24 Healing Options for any Illness

Massage Therapy

The skin is the largest sensory organ in the body and plays an important role in relaying information and forming a connection between the outside world and the internal one. Massage provides a wide range of benefits, and incorporating it into one's treatment program can be useful for all stages of the recovery process.

Massage has effects on both the body and the mind. On a physical level, it reduces pain and decrease tension in muscles and soft tissues. It helps improve circulation, which boosts the rate at which toxins are removed from the body, and also boosts the immune system, which is often compromised in those recovering from substance abuse.

Stimulation from massage, especially when it is part of a long-term massage regimen, releases dopamine and endorphins, both of which are often decreased in recovering addicts. These chemicals help patients feel good and experience a mild "high" without having to use drugs. Massage calms the mind, decreases anxiety and depression, and can even help patients deal with cravings. It also allows patients to connect with themselves on an emotional or spiritual level and better understand when, where, and how they become stressed. Research suggests that the mind-body connection fostered by massage may also be useful in preventing relapse. Massage comes in many different forms, and can be customized to suit a patient's needs.

Scientific Studies:

A 1999 article published in Preventive Medicine looked at the use of massage therapy to help smokers quit by relieving anxiety, stress, and mood issues brought on by cigarette cravings. 20 adult smokers participated and were randomly assigned to either a self-massage group or a control group. The massage group was taught to conduct hand or ear self-massage during three cravings each day for one month. Self-reports indicated that the massage therapy led to reduced anxiety, improved mood, and fewer withdrawal symptoms. Those who had been using massages also smoked fewer cigarettes per day by the end of the study.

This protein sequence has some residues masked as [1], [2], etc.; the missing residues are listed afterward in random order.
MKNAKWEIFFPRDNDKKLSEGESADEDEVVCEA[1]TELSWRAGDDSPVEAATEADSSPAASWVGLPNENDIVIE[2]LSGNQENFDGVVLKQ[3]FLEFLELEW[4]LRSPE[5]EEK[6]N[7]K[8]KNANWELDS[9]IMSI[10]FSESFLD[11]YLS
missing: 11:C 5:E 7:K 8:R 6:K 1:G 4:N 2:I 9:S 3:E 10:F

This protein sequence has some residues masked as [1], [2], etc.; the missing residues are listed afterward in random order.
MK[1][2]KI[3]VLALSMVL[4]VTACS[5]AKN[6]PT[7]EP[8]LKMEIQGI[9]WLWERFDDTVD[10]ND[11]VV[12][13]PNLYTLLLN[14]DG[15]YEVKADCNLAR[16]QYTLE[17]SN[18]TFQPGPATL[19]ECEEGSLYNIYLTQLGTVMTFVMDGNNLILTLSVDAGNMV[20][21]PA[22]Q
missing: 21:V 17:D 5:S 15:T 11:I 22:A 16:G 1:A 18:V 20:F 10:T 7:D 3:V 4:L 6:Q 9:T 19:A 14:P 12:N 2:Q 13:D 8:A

In 2005, a team of Australian researchers investigated the use of massage therapy as an adjunct treatment in an alcohol detox program. 50 alcohol-dependent patients participated, and were either given seated massage therapy for the back, shoulder, head, and neck, or were part of a control group who simply rested. Compared to the resting group, those receiving massages showed decreased heartrate by days three and four and also had lower respiration scores by the end of the study. Massage was also more effective in reducing Alcohol Withdrawal Scale scores in the early stages of the detox process. The authors concluded their study by saying that massage shows promise as an adjunct treatment to traditional therapeutic and medical interventions.

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